Many people are prescribed opioids because they have already failed at pain management with NSAIDs, acetaminophen, corticosteroids, antidepressants, and anticonvulsants et al. yet these medication are listed as alternatives. The idea of surgical intervention is to get a patient out of pain and as an added benefit, off of the need for opioids or other pain management regiments.

At our practice we utilize Platelet-Rich Plasma as one of our care programs for the patient with chronic low back pain. We may also utilize bone marrow derived stem cell therapy. The decision as to which one of these methods to use is based on an examination in the office and an assessment of the person’s pain and functional difficulties along with the patient’s goal of recovery. Someone who needs to return to work as a landscaper will have a different recovery priority than a retired individual with lesser physical demands on his/her back.

Stem cell injections

  • Bone marrow stem cell injections help restore ligaments strength by causing the regeneration of ligament, tendon, cartilage and bone regeneration. Bone Marrow Concentrate is an injection therapy that has the potential to improve lower back patients’ quality of life.

Bone Marrow Concentrate is a solution that contains many cytokines and growth factors but most notably contains platelets and mesenchymal stem cells (MSCs). MSCs are adult multipotent stem cells that have the ability to differentiate into different cell types such, cartilage, bone, and muscle to help repair and stabilize the spine. This can be a promising solution for many patients.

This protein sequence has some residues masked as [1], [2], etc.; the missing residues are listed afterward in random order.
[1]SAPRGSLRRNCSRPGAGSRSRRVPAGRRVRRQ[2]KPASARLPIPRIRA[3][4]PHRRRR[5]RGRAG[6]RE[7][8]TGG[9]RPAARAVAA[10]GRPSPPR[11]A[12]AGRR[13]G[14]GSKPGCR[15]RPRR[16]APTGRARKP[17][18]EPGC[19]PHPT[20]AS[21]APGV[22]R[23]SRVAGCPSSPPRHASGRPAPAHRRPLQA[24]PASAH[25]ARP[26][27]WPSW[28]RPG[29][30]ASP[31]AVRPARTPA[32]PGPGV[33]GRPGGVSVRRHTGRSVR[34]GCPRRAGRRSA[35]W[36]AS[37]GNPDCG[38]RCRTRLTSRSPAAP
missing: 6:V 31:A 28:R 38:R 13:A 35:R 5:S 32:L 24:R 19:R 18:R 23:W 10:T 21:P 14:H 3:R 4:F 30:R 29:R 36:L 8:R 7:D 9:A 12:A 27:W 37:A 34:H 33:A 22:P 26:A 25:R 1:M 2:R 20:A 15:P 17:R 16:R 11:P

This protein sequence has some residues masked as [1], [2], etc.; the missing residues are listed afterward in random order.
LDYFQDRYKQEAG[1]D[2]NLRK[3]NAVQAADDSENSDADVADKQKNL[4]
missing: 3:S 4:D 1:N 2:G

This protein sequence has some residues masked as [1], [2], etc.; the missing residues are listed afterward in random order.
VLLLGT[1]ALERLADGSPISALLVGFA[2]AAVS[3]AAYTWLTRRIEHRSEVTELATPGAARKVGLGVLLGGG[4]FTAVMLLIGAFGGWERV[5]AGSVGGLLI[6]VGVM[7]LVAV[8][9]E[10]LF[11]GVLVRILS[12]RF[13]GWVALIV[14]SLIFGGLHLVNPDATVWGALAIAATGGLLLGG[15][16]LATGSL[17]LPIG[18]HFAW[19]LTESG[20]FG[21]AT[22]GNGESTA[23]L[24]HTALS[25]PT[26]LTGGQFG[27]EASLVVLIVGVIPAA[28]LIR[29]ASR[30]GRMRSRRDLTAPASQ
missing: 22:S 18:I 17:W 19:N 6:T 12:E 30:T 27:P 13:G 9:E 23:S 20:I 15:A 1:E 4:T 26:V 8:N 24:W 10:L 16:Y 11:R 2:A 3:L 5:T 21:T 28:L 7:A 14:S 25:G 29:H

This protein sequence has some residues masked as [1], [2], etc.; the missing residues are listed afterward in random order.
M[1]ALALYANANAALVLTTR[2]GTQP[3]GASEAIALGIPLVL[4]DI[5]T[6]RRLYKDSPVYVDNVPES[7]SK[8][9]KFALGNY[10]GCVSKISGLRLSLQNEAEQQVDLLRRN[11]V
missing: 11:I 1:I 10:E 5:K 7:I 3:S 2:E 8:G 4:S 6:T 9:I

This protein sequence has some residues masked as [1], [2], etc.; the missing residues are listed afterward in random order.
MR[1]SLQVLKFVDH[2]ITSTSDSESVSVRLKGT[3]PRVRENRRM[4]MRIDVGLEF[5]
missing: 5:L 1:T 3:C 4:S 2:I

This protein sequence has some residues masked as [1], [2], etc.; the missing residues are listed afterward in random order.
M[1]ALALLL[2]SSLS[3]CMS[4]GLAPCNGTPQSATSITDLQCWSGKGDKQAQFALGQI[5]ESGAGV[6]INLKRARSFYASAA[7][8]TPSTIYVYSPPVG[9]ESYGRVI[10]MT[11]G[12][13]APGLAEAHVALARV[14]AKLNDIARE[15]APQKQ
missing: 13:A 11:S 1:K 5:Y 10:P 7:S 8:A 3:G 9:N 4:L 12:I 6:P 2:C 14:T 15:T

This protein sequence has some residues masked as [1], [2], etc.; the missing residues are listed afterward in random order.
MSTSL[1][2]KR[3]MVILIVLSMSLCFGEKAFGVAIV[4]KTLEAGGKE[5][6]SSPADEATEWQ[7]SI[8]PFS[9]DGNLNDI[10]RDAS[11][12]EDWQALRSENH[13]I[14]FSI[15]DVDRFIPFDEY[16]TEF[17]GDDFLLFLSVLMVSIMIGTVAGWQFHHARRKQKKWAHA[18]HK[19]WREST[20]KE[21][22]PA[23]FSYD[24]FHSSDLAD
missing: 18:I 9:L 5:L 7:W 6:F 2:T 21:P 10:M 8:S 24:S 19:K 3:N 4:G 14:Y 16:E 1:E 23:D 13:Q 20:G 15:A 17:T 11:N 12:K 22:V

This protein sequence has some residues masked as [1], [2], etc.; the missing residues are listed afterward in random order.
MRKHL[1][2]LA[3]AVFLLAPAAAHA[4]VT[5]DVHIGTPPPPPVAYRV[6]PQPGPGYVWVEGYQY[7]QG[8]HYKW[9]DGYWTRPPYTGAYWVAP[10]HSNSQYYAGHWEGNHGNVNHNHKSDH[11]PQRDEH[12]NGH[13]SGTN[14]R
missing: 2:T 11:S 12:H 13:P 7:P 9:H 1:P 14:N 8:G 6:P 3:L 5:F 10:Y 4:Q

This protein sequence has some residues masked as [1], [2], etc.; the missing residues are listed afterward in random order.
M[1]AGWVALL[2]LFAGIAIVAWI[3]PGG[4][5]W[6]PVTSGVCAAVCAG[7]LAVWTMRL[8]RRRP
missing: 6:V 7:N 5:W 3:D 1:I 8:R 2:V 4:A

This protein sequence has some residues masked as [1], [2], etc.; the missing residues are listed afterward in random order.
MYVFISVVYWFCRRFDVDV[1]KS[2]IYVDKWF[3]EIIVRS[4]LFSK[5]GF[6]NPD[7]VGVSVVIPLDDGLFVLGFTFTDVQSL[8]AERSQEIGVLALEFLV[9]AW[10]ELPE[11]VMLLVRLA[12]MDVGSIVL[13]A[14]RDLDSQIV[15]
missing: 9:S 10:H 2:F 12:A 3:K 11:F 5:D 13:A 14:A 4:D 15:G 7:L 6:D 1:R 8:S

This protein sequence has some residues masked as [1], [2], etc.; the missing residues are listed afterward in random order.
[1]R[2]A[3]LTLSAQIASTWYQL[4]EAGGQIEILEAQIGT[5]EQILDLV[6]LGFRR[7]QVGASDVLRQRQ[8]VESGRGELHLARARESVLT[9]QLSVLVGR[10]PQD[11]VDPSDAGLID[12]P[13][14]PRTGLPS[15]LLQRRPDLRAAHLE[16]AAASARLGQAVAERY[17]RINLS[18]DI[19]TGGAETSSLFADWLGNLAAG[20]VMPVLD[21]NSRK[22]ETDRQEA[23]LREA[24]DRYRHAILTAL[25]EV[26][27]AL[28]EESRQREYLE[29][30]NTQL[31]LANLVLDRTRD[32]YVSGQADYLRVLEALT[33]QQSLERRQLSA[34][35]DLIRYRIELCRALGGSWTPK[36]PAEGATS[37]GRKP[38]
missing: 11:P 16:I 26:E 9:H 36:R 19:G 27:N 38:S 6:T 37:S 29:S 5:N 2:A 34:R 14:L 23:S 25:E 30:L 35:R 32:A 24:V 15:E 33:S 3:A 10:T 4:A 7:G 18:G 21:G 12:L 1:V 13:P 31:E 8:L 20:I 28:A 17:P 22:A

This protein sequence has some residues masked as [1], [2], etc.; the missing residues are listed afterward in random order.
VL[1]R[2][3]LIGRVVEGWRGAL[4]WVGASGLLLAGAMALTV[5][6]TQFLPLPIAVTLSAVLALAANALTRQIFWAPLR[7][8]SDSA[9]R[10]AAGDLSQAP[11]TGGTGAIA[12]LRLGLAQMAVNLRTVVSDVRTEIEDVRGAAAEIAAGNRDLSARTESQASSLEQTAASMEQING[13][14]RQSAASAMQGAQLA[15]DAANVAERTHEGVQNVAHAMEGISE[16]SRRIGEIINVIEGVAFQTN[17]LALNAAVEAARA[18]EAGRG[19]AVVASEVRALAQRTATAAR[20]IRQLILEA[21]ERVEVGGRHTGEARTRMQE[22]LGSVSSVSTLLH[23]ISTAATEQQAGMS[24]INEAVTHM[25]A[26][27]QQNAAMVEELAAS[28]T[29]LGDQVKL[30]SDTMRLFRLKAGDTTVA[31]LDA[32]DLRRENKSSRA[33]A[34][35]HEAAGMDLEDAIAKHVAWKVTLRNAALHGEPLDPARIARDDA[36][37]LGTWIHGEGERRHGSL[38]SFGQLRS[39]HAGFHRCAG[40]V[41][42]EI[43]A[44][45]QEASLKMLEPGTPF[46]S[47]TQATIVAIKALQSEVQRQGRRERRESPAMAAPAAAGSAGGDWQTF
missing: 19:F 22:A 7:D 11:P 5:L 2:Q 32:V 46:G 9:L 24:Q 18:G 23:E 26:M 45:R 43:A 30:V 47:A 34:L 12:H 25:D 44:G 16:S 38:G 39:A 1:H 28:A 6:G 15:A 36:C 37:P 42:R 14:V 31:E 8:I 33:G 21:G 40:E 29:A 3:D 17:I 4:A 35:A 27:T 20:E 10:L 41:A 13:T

Call for a free phone consultation with our staff 800-300-9300

Related articles

Effects of long-term opioid and painkiller use for back pain

Post-Laminectomy Syndrome Treatments | Can Bone Marrow Stem Cell Therapy Injections Help Post Laminectomy Syndrome?

Are spinal surgeries as successful as we think? Failed back surgery syndrome.

Do Opioids Cause Knee Replacement Complications?


1 Kowalski C, Ridenour R, McNutt S, Ba D, Liu G, Bible J, Aynardi M, Garner M, Leslie D, Dhawan A. Risk factors for prolonged opioid use after spine surgery. Global Spine Journal. 2023 Apr;13(3):683-8.
2 Ballatori AM, Shahrestani S, Ton A, Chen X, Gettleman BS, Buser Z, Wang JC. Post-Operative Complications Associated with Long-Term NSAID or Long-Term Opioid Use Prior to Lumbar Spinal Fusion Surgery. Clinical Neurology and Neurosurgery. 2024 Jan 1;236:108093.
3 Fortier L, Sinkler MA, De Witt AJ, Wenger DM, Imani F, Morsali SF, Urits I, Viswanath O, Kaye AD. The Effects of Opioid Dependency Use on Postoperative Spinal Surgery Outcomes: A Review of the Available Literature. Anesthesiology and Pain Medicine. 2023 Aug;13(4).
4 Gonzalez GA, Corso K, Miao J, Rajappan SK, Porto G, Anandan M, O’Leary M, Wainwright J, Smit R, Hines K, Franco D. Does pre-operative opiate choice increase risk of post-operative infection and subsequent surgery?. World Neurosurgery. 2022 Nov 14.
5 Stephanie TK, Scheman J, Davin S, Benzel EC. The impact of preoperative chronic opioid therapy in patients undergoing decompression laminectomy of the lumbar spine. Spine. 2020 Apr 1;45(7):438-43.

Do You Have Questions? Ask Dr. Darrow

Most Popular